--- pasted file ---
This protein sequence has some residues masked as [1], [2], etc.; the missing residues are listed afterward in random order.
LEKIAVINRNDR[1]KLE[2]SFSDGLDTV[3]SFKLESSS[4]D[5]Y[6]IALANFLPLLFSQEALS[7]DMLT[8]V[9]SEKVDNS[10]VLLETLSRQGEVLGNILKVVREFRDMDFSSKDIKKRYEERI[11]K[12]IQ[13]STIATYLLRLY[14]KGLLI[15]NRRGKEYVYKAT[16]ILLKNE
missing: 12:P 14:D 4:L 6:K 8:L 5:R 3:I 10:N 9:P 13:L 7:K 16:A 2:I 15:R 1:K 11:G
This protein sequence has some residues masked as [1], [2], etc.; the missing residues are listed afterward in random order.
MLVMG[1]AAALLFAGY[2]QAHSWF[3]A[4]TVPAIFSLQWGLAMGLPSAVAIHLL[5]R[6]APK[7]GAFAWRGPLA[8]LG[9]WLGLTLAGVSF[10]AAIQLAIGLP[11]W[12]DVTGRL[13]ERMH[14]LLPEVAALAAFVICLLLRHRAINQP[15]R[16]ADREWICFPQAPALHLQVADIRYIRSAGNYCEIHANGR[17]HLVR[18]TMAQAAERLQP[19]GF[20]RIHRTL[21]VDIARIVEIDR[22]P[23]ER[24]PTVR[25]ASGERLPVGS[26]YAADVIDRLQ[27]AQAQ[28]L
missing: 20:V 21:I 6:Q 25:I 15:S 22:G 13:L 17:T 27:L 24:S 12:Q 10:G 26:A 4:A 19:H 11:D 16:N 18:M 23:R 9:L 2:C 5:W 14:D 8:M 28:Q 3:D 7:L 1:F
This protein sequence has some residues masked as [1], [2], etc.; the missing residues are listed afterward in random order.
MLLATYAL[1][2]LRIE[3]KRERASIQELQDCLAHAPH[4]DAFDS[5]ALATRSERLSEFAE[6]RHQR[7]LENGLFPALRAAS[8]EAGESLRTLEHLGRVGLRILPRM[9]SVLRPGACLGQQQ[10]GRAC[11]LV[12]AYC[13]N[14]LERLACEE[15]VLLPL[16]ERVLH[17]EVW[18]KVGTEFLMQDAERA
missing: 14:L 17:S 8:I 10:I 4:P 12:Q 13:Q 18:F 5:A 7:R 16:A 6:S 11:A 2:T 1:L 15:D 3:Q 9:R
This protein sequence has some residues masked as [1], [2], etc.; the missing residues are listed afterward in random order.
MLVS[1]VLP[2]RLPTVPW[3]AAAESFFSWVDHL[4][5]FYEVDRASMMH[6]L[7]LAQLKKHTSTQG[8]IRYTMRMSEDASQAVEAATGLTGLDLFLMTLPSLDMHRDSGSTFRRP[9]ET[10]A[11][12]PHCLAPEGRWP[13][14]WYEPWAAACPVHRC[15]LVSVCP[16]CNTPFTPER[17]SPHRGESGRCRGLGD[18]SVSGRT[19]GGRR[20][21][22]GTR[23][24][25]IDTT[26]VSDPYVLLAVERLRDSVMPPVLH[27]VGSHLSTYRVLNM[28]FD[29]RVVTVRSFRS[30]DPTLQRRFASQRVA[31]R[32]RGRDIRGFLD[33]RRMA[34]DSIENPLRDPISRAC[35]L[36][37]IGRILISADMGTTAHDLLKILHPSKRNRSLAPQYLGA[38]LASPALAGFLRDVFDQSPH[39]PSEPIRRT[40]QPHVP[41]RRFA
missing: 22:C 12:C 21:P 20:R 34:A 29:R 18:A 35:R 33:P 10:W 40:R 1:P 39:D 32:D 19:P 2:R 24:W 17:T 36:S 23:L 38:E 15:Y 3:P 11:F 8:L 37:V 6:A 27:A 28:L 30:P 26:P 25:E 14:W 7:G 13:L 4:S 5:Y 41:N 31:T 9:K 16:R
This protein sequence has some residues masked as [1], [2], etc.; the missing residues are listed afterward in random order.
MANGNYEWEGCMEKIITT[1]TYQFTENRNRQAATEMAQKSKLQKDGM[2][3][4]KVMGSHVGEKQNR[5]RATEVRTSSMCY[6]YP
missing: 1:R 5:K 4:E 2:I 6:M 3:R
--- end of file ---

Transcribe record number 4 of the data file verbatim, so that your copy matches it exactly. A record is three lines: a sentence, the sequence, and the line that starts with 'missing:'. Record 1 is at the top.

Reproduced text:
This protein sequence has some residues masked as [1], [2], etc.; the missing residues are listed afterward in random order.
MLVS[1]VLP[2]RLPTVPW[3]AAAESFFSWVDHL[4][5]FYEVDRASMMH[6]L[7]LAQLKKHTSTQG[8]IRYTMRMSEDASQAVEAATGLTGLDLFLMTLPSLDMHRDSGSTFRRP[9]ET[10]A[11][12]PHCLAPEGRWP[13][14]WYEPWAAACPVHRC[15]LVSVCP[16]CNTPFTPER[17]SPHRGESGRCRGLGD[18]SVSGRT[19]GGRR[20][21][22]GTR[23][24][25]IDTT[26]VSDPYVLLAVERLRDSVMPPVLH[27]VGSHLSTYRVLNM[28]FD[29]RVVTVRSFRS[30]DPTLQRRFASQRVA[31]R[32]RGRDIRGFLD[33]RRMA[34]DSIENPLRDPISRAC[35]L[36][37]IGRILISADMGTTAHDLLKILHPSKRNRSLAPQYLGA[38]LASPALAGFLRDVFDQSPH[39]PSEPIRRT[40]QPHVP[41]RRFA
missing: 22:C 12:C 21:P 20:R 34:A 29:R 18:A 35:R 33:P 10:W 40:R 1:P 39:D 32:D 19:P 2:R 24:W 17:T 36:S 23:L 38:E 15:Y 3:P 11:F 8:L 37:V 6:A 27:A 28:L 30:P 26:P 25:E 14:W 7:G 13:L 4:S 5:Y 41:N 31:T 9:K 16:R